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Sunday, January 30, 2011

Tedwin Ngumbang Resigns From PRS to Challenge Jabu Numpang In Layar?

Kuching
Sunday, 30th January 2011

Last night a friend to Bukittunggal called informing that PRS strongman Tedwin Ngumbang or Ted as he is popularly call by his closest friends had resigned from PRS.

Tedwin, who is ‘special adviser’ to party president James Masing, said :
Taib ‘consistenty ignored’ Masing’s requests and demands which were in the interest of the Dayak community has compelled me to resign. I am uncomfortable to see PRS being bullied and ignored by Taib.
What the PRS president asks in the name and interest of Dayaks in letters to Taib, the chief minister does not reply. He just ignores them.
Tedwin is not the first leader from PRS that quits the party due to Taib bullying tactic. In year 2008, another leader Beginda resigned from PRS and joined PKR as he could not cope to see his party being bullied by Taib.

Tedwin's  Resignation Will Affect PRS Strength

But will Tedwin resignation affect the PRS strength? A friend to Bukittunggal also informed that Ted has joined SNAP. He made the official announcement to SNAP President Edwin Dundang after a SNAP symposium in Sibu recently.
In expressed his intention to SNAP President, Ted said said:
I cannot stand it anymore. I cannot stand to see how Taib treats PRS and Masing.
With Ted joining SNAP many people believe that he will brings his supporters with him. This for sure will affect PRS strength in the coming state election.

Who is Tedwin Ngumbang (or Ted)

Ted was one of those responsible for the formation of PRS during the leadership crisis of Parti Bansa Dayak Sarawak (PBDS) which led to its deregistration on Oct 21, 2004.
At the same time PRS was registered, claiming to replace PBDS.
And in the crisis of the newly formed PRS, Tedewin also played a leading role which led to the expulsion of Larry Sng from the party in April in 2009.
Commenting on Ted’s resignation, PRS secretary general Wilfred Nissom said that he expected to receive the former’s resignation letter this Monday.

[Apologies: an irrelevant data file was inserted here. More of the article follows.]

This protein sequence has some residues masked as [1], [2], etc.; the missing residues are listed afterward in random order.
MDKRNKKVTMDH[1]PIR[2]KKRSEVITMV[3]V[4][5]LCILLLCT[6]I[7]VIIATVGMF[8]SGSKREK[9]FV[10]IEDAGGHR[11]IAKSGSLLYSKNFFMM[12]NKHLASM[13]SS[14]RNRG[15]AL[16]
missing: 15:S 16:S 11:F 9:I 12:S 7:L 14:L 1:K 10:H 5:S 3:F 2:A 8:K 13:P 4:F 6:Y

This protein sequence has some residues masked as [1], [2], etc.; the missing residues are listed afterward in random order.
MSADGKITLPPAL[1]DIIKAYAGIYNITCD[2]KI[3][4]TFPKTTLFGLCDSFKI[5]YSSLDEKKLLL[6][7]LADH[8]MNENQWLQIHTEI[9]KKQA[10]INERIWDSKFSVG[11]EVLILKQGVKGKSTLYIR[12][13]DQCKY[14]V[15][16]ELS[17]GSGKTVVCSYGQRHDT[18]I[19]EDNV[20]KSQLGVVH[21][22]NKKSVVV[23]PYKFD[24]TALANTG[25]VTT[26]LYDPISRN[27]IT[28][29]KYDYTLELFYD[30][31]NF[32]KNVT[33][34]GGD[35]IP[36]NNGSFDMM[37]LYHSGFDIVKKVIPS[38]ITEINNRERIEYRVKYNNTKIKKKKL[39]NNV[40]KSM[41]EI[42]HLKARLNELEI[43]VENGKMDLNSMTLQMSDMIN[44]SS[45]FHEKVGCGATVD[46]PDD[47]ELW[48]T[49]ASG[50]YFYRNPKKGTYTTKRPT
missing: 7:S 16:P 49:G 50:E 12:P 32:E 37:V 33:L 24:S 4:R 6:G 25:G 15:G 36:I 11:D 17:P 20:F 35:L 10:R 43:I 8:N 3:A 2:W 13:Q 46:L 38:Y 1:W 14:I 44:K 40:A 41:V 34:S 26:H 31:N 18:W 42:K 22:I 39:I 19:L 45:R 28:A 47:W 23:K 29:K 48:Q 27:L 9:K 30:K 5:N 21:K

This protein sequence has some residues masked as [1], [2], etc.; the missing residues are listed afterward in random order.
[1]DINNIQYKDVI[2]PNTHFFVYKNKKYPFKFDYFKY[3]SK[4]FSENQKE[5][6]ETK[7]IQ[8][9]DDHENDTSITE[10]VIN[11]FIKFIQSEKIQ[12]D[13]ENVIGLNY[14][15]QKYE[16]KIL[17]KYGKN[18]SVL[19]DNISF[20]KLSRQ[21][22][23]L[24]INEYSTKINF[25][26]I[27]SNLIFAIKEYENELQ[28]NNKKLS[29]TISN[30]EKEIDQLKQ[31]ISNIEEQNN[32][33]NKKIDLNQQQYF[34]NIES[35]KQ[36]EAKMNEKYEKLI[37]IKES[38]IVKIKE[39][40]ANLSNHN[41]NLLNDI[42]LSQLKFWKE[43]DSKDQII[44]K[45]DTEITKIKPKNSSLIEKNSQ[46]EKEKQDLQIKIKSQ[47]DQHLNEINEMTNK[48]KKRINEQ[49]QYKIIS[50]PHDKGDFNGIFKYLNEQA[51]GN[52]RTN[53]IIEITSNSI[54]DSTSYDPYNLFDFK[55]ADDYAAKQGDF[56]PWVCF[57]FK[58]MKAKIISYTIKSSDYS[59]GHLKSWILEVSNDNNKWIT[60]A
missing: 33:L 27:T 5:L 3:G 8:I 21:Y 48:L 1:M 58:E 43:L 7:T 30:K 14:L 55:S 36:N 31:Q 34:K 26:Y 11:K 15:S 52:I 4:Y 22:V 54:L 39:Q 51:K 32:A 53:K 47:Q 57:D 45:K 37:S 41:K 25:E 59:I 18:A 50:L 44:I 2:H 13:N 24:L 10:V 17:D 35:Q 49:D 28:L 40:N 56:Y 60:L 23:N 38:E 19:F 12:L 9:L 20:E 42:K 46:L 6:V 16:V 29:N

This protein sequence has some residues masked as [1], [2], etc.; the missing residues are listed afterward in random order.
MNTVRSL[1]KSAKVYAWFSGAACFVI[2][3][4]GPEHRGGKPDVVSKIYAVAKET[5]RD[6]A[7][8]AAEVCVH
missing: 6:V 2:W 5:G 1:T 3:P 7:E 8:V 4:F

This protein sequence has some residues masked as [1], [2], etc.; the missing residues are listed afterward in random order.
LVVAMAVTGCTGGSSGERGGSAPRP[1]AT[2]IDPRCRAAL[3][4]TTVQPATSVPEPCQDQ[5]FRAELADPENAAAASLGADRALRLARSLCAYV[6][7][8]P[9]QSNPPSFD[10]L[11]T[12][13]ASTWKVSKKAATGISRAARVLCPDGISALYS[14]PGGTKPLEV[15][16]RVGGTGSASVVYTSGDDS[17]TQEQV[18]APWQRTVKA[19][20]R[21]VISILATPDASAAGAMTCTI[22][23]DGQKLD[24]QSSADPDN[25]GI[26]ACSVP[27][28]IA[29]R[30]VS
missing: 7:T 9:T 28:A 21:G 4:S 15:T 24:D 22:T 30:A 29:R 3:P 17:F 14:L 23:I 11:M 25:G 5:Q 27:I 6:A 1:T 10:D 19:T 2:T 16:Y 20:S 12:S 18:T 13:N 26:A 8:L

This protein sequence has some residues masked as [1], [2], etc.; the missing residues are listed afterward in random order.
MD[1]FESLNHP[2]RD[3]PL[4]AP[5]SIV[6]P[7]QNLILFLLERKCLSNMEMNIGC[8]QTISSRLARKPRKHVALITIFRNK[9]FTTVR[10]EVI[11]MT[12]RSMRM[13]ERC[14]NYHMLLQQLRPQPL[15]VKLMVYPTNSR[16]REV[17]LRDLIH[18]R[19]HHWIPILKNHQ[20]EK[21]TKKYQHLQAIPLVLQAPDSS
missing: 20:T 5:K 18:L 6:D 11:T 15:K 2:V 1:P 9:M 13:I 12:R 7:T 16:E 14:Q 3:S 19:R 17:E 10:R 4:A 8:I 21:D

Tedewin (Ngumbang) has a cause for which he has a strong feeling. We respect his decision to want to leave PRS in order to pursue his cause,”  Nissom said.
Jabu Beware Ted Will be Challenging You ?

With his resignation from PRS (A BN Component party) it is clear to me that he will be challenging Jabu in the coming state election, and if this happen Jabu political career is about to end.
Ted is going to be the strongest opponent that Jabu is ever going to face in the election. With so many issues surrounding  him such as the NCR Land Robbery , Cronyism   etc, this time round Jabu political career is going to BeeNd......

Hopefully with people like Tedwin Ngumbang joining SNAP will rejuvenate the  party strength to its level  as it was in the 80s...


Tenang By-Election Result : BN Defeated Pakatan Rakyat By 3,735 Votes

Kuching
Sunday, 30th January 2011

PR Beware You Have Lost First Election in 2011


Barisan Nasional has won the Tenang by-election by more than 3,000 votes, but the result fell far short of Deputy Prime Minister Muhyiddin Yassin's 5,000-majority target, spelling doom for non-Malay component MCA and its president Chua Soi Lek.

Umno's Azahar Ibrahim snatched 6,698 votes against PAS' Normala Sudirman who obtained 2,963 for a majority of 3,735 votes.

Pakatan Rakyat leaders, while disappointed, were at the same time elated at the obvious inroads made in the Chinese-majority areas, saying that it showed their coalition stood a good chance of breaking the BN's stranglehold on Johore in the next general election.

"The rain killed us. The BN has all the machinery and they used police trucks to ferry out voters from their own strongholds in the Felda settlements," PKR vice president Tian Chua told Malaysia Chronicle.

"But it is telling that the Chinese who braved the rain voted Pakatan despite Soi Lek's anti-Islam campaign. He has to take responsibility for this and it serves him right. We hope the BN will learn a lesson and stop using racial and religious politicking. If not for the high commodity prices plus the election goodies from the government, Felda settlers may have voted for PAS while it is clear the Chinese have already accepted PAS no matter what MCA or Soi Lek says."

Disappointing win for the BN


Tenang voters were the center of attention on Sunday, but heavy rain and floods spoiled what could have been a blockbuster event. Amid allegations of serious vote-buying by the BN, the total turnout at the 5pm closing bell was 71.71 percent. This means that only 10,579 out of a total 14,753 voters came out to votes, far short of the 80 expected by the Election Commission.